Consider the surname Snider, or maybe Snyder or Snijder. And it may have originally been spelled with some additional consonants so it looked like Schneider. Families may have shortened a long surname, Americanized it, or even varied the spelling for other reasons. Spelling wasn't as standardized in times past as it is now. Additionally, many people were illiterate and when they needed to spell something, they spelled it the way it sounded. This means each and every person, including your ancestor may have had a different interpretation of how their surname was spelled.
So how do you find someone whose name seems to change every time they write it? How do you even figure out what the variations are?
• Think like a 3rd grader. One way to figure out some possible variations is to get help from someone who sounds everything out phonetically: a 3rd grader. Ask your child, grandchild, or borrowed neighborhood children how they would spell a certain name. You may be surprised at some of the ways they think it is spelled. Kids don't have our adult brain that tells us that a certain spelling is wrong. They can guess all the possibilities without editing it in their minds. If you don't have a child handy to help you, just sit down with a piece of paper and start playing with ideas about how a surname could have been spelled. Consider different vowel combination and extra consonants that may have been thrown in.
• Try using wildcards to catch additional spellings of a surname. Most search engines provide for a wildcard. The wildcard allows you to substitute a symbol (usually an asterisk *) for one or more letters in a word. In Ancestry, you can type in the first three letters of a first name or a surname and then place an asterisk (*). This will help you add more results than just typing the name as you "know" it should be spelled. An example would be my surname of Philibert. When searching in Ancestry you could type in Phi*, this could help you to get hits that would spell my surname as Philbert or Philabert. In using the wildcard for a first name it may help in picking up different versions of a first name like Mar* would look for Maria, Mary, Marie, Marisol, etc. One way you can use a wildcard when you search Google is by placing a wildcard in the middle of the name like John * Jones. This tells Google that you want to find results that may include something in the middle of John and Jones such an initial or a middle name.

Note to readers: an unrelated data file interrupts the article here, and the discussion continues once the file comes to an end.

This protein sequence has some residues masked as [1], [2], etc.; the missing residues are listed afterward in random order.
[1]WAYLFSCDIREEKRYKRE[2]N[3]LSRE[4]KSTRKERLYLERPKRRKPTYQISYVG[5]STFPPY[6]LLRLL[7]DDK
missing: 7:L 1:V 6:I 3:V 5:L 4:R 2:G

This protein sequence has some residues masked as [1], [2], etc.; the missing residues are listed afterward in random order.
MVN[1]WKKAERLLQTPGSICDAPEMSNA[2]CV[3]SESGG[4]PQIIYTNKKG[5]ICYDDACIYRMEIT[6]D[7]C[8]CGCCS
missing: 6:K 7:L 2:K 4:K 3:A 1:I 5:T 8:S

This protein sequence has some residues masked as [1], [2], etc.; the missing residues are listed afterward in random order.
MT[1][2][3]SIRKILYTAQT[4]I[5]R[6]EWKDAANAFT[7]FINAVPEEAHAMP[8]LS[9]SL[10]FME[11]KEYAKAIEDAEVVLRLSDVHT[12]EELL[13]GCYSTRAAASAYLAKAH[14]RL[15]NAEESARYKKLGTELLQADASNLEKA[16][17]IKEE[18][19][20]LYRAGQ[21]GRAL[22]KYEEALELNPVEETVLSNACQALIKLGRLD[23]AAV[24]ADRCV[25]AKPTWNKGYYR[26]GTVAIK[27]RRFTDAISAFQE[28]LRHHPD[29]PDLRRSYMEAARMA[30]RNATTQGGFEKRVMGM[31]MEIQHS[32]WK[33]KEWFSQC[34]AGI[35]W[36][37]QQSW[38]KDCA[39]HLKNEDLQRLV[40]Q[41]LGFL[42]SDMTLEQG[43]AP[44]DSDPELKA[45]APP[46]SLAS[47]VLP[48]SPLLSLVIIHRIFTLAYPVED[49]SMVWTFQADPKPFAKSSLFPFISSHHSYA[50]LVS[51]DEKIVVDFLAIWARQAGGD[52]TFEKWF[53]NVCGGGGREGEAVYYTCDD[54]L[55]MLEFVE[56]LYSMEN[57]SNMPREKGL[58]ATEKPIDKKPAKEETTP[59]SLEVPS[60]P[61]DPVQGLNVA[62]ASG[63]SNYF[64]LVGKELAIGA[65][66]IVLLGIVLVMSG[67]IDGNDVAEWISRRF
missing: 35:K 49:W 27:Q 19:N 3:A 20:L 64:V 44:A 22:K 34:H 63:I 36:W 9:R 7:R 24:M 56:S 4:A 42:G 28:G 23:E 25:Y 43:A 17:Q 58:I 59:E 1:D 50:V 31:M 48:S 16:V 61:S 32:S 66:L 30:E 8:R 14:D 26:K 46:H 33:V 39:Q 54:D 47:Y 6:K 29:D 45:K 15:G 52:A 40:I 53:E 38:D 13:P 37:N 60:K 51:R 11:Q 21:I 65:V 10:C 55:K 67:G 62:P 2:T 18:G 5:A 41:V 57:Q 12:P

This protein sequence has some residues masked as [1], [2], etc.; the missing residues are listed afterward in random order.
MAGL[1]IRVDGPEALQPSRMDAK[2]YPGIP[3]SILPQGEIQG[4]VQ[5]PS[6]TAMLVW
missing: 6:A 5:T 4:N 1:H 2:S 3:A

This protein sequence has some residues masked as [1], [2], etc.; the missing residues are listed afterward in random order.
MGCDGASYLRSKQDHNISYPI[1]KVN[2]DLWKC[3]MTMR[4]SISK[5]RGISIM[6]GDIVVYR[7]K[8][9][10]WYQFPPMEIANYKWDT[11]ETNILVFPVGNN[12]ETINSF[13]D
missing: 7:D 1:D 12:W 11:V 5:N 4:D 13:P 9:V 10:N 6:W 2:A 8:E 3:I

• Consider the way a surname could have been indexed. Many problems exist when you take a document and ask people (or even computers) to index them. One problem that can come up is how the person interprets the last name. I've seen times when a surname prefixed with Van is indexed with Van as a middle name. So the surname is indexed as only the part that comes after Van. This can also happen with names that start with Mc or Mac. This is why it's important to be open to lots of ways a name could be interpreted, not just when it was originally written but years later when it is indexed into a genealogical database.
• If a Soundex search is available, use it. A Soundex feature allows you to search surnames that sound like the surname that you are searching. This is especially helpful in looking through lists where a surname might be spelled a number of ways. Soundex doesn't rely on how the name is spelled, it's a system that codes names based on how they sound. In the case of Johnson, it doesn't matter whether it is spelled Johnsen, Johnson, or Johnsan, you will be able to find it. When using Ancestry, for example, you can choose to search a name using "Exact" spelling or "Soundex." While the exact spelling may narrow result, it may also rule out instances where a person's name was misspelled.
• A handy online tool that may be of use to you is the Table of Common Surname Variations and Surname Misspelling. This website, which specializes in Canadian genealogy, provides a list that contains 10,500 surname spelling variations.